After all of the failures to limit abortions it begs the question: How is Texas having a large success in their attempts to limit abortion, when all others have failed?

It’s quite simple. According to The Texas Tribune, “Instead of having the government enforce the law, the bill turns the reins over to private citizens — who are newly empowered to sue abortion providers or anyone who helps someone get an abortion after a fetal “heartbeat” has been detected. The person would not have to be connected to someone who had an abortion or to a provider to sue.” Note that this law is not targeted towards women having the abortion, but the individuals that help women get abortions. 

In short, if an individual helps a woman have an abortion past the time that a fetal hearbeat can be detected, the new Texas Heartbeat Act authorizes any private citizen to sue. The Heartbeat Act for Texas was signed by Governor Greg Abott in May and has been put in effect as of this September.

Josh Blackman is a constitutional law professor at South Texas College of Law Houston. “It’s a very unique law and it’s a very clever law,” says Blackman. “Planned Parenthood can’t go to court and sue Attorney General [Ken] Paxton like they usually would because he has no role in enforcing the statute. They have to basically sit and wait to be sued.”

The reward for successfully suing someone is at the lowest $10,000 along with the cost of attorney fees. On Sept.1, 2021 abortion providers attempted to block the new Texas abortion statute but failed on a 5-4 vote.

It is to be noted that Texas’ new legislation provides a perfect outline for other states who would like limit abortions as well. According to the Washington Post, “Republican officials in more than a half-dozen states across the country moved this week to replicate Texas’s restrictive abortion ban after the Supreme Court declined to step in and stop the law from taking effect.

On Sept.9, 2021 Garland announced that the Justice Department will sue the state of Texas on the grounds that their new legislation was “unconstitutional.” The Justice Department believes that the new bill places “undue burden” on women seeking abortions which in turn violates the Planned Parenthood v. Casey decision.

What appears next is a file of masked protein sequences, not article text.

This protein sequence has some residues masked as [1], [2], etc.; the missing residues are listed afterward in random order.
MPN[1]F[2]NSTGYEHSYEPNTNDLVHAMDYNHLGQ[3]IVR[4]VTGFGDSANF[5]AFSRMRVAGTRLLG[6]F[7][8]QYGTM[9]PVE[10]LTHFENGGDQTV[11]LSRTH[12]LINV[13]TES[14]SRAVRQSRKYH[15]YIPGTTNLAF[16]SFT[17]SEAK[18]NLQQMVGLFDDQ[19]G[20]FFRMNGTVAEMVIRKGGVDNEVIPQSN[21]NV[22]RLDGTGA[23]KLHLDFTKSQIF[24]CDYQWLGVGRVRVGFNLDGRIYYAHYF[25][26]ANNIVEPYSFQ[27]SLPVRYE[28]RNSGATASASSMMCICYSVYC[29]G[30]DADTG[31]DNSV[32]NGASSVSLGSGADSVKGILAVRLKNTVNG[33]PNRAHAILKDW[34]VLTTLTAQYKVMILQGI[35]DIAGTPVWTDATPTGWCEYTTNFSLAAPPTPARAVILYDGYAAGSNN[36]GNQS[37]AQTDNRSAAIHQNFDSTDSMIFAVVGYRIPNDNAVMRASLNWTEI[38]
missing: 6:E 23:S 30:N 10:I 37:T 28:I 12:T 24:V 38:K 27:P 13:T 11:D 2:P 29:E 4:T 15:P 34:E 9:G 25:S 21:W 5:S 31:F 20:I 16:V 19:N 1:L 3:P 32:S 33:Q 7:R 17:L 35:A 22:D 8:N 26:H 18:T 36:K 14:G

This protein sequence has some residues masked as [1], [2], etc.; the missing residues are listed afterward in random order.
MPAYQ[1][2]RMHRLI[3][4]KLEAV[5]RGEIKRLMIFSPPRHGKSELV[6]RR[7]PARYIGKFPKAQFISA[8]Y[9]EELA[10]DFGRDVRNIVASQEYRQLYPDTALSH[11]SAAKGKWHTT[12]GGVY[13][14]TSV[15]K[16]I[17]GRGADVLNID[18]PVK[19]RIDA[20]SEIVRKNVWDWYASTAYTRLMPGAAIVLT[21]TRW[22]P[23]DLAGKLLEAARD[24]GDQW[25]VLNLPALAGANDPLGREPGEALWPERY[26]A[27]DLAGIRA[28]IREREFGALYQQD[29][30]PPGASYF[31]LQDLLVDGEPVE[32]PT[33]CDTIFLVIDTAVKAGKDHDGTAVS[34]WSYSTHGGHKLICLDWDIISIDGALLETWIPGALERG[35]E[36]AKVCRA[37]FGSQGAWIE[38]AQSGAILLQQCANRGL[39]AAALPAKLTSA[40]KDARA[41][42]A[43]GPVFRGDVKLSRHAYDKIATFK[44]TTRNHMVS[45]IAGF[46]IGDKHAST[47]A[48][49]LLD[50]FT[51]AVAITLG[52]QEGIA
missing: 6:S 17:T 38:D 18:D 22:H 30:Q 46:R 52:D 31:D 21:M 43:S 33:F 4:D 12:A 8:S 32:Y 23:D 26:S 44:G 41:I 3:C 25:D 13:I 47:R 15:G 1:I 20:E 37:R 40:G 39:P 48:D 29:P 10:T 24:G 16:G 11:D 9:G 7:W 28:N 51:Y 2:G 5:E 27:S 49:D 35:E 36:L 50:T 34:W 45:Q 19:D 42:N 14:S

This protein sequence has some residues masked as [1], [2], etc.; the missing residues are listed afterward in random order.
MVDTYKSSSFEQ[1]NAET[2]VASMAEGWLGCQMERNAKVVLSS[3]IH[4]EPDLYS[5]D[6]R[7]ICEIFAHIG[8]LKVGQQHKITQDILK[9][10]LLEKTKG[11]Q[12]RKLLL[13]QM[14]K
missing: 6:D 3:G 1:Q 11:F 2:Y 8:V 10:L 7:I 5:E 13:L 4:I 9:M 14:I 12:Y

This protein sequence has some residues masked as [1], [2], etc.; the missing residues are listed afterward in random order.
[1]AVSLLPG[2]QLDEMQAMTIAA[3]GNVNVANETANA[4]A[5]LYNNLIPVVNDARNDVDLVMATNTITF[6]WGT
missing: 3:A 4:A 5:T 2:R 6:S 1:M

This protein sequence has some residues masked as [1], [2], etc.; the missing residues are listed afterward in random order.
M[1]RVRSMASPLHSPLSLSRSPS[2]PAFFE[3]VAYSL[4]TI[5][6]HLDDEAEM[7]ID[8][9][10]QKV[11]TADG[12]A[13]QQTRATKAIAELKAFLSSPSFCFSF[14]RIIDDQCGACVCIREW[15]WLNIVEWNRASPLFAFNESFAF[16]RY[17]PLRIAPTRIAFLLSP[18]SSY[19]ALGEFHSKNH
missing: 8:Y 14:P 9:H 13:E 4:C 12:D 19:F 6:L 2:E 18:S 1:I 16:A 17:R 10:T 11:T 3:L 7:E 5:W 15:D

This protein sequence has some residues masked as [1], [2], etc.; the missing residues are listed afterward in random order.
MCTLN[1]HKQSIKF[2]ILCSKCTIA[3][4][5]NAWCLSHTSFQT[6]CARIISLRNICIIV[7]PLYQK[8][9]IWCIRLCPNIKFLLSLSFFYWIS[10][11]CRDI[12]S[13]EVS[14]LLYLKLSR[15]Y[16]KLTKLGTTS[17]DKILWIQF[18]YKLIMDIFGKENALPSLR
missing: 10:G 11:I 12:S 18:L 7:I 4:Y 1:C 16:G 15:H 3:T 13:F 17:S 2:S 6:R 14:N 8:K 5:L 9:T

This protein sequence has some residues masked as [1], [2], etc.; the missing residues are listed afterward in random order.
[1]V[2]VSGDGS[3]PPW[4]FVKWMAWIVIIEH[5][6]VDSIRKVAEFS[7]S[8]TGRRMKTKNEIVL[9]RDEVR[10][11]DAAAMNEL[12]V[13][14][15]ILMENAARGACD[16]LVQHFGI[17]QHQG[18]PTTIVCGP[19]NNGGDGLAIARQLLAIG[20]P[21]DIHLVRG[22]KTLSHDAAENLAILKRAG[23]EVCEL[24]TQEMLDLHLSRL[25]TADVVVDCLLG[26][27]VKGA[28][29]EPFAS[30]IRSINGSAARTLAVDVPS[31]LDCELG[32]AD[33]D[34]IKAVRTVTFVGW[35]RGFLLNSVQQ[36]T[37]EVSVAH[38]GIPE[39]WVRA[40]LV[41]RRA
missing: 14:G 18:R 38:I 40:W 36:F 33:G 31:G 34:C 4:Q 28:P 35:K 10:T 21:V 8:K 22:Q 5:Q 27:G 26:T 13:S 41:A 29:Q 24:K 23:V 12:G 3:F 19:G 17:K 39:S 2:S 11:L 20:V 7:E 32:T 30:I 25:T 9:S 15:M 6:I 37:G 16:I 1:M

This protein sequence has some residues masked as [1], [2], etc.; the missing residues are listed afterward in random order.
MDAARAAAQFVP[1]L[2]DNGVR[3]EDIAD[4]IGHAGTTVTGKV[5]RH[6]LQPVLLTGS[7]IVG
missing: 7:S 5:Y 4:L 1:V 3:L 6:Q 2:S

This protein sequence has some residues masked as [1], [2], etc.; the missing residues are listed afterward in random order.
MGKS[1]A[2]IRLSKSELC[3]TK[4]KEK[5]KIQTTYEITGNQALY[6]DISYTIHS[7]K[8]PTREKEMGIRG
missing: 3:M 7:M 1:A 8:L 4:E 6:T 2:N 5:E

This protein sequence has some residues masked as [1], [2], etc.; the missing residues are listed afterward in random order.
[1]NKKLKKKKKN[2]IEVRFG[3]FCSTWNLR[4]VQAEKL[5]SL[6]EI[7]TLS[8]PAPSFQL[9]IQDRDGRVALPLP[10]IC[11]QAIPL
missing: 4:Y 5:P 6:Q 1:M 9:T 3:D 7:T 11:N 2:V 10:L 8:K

Opponents of the law believe that the law “deputizes” citizens. “It does not rely on the state’s executive branch to enforce the law, as is the norm in Texas and everywhere else,” he said. “Rather, the statute deputizes all private citizens, without any showing of personal connection or injury, to serve as bounty hunters, authorized to recover at least $10,000 per claim from individuals who facilitate a women’s exercise of her constitutional rights.”

President Joseph R. Biden believes that the majority decision to keep the Heartbeat Act in effect was “an unprecedented assault on a woman’s constitutional rights under Roe v. Wade, which has been the law of the land for almost 50 years.”

Advocates of the law believe that the Texas Heartbeat Act is just the first step on a long journey towards ending abortion completely. Ranae Eze is the press secretary for Governor Greg abott.

“The most precious freedom is life itself,” Eze said. “Texas passed a law that ensures that the life of every child with a heartbeat will be spared from the ravages of abortion. Unfortunately, President Biden and his Administration are more interested in changing the national narrative from their disastrous Afghanistan evacuation and reckless open border policies instead of protecting the innocent unborn. We are confident that the courts will uphold and protect that right to life.”

Furthermore, Texas Attorney General Ken Paxton believes that the Biden administration “should focus on fixing the border crisis, Afghanistan, the economy and countless other disasters instead of meddling in state’s sovereign rights.”

According to npr.org, “The Justice Department is seeking a permanent injunction from a federal court in the Western District of Texas. But it’s likely the U.S. Supreme Court will have the final word on the matter.”